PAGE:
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Overhauling legacy software with SAP still on the syllabus for BU

Some organizations, like Boston University, are still moving forward with ERP software selection in the recession.

Increasingly complex technical requirements along with a steep increase in operations and research budgets led...

Boston University to invest in a full suite of ERP software after decades of using homegrown, legacy applications.

The country's fourth-largest private university isn't starting small either: It's overhauling and replacing its systems with a suite of SAP applications. BU is proving that there are still customers moving forward with large-scale ERP implementations in the recession.

"We really saw the current environment as one that could be very dynamic, and one that could possibly yield benefits for us to do this now during a down market," said Peter Smokowski, BU's vice president of administration.

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One of SAP's challenges during the recession has been potential customers taking longer to make decisions, North American president Rob Enslin said during a recent IT forum in Boston. In October, there were layoffs and cutbacks at SAP when small and midsized companies that were planning ERP purchases changed their minds at the last minute. Since then, customers have remained cautious about making big purchases.

BU was no exception. It started its decision-making process in 2006, and ultimately didn't settle on buying SAP software until June 2009. The university saw this as a good time to move forward. Among other things, it was able to purchase the software more cheaply than expected, Smokowski acknowledged.

Boston University will implement SAP ERP financials, human capital management, product development and project management, procurement and logistics, and NetWeaver Portal. A total of about 8,000 faculty and staff will use the system. MicroStrategy, which is currently in place for BI and analytics, will remain.

In 2006, BU started an analysis of whether it made more sense to continue with self-development of its legacy systems or to consider something more standardized. It looked extensively at what other universities had put in place.

Since its last major IT purchase in 1985, BU's operations budget had grown from $350 million to $1.4 billion. Research budgets had grown from $60 million to $450 million.

BU was also concerned about the impending retirement of those on its IT staff who had developed the applications, because of its ability to recruit people with comparable programming and development skills to run the systems once those retirements occurred .

"The scope and complexity of engagement – whether it's from a compliance perspective, reporting perspective, operations – it just became a very significant risk for us," Smokowski said.

BU engaged IBM on a gap analysis and received its recommendations at the end of 2007. The university ultimately decided ERP software would be the best way to mitigate risk and reduce the fragmented systems and a lot of the manual processes used to manage the business.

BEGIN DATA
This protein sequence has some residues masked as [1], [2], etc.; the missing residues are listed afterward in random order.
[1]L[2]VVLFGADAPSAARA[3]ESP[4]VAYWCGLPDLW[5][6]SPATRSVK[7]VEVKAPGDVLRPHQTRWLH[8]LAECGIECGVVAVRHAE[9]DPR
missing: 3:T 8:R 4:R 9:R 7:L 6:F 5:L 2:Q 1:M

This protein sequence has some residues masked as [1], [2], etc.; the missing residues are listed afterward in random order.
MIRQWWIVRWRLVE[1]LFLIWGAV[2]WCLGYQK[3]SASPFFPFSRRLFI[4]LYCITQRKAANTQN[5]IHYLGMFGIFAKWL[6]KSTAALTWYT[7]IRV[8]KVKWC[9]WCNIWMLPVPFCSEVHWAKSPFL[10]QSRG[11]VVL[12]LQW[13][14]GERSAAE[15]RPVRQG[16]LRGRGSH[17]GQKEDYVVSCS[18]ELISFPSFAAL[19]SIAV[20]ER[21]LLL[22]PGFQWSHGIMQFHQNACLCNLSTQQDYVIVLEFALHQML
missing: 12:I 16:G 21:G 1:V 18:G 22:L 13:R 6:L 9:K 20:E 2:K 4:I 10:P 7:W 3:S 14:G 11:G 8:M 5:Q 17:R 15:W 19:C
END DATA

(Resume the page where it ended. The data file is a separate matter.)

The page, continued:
"It would be better for us to look at an all-in-one solution that was fully integrated, that could help not only transform the way we do business but could improve our IT capabilities," Smokowski said.

When researching the ERP projects of other universities, BU found that the software generally worked, but what failed was the governance put into place -- the way they managed the scope, he said. Institutions tried to overlay current business processes on top of software and ran into challenges such as cost overruns.

BU decided not to customize the software too much. Though he anticipates some modifications, Smokowski said the SAP platform best fits BU's needs out-of-the-box.

"We're not going to overlay our 20-year-old business processes on top of this software and try to make it work," he said.

The major business owners were involved throughout the ERP selection process -- the vice presidents for IT, finance, human resources, administration and procurement; representatives from the academic side; and members of the provost's office. There were also a number of representatives of the individual schools and colleges who worked in the finance and administration side.

"Very early on, we saw this not so much as an IT project but as a business transformation enabled by technology," Smokowski said. "It's an opportunity to improve the way we do business and use technology as the way to do that."

BU went out to bid for software in September 2008 and received bids in October. Smokowski wouldn't specify which other vendors BU evaluated, except to say that the major players were involved. An evaluation team analyzed the proposals, with help from industry research and independent consultants.

After that, BU invited the vendors to demo the products on site over the month of January. Vendors were asked to bring to the table everything that the university would need, whether the software belonged to them or a third party.

One of the things that BU is excited about in SAP is NetWeaver Portal, Smokowski said. The university has a vision of an integrated information platform for finance, HR and procurement, and standardization of master data.

Some of BU's goals include delivering cost containment and gaining greater efficiency in operations For instance, on the procurement side, the software will give the university the ability to aggregate and leverage procurement spend across the enterprise. SAP will help position the university for future growth.

BU is currently selecting a systems integrator and should announce an SAP implementation partner in September or October. BU anticipates beginning the implementation in January 2010, going live with SAP ERP financials in July 2011, and with human resources and procurement applications in 2012.

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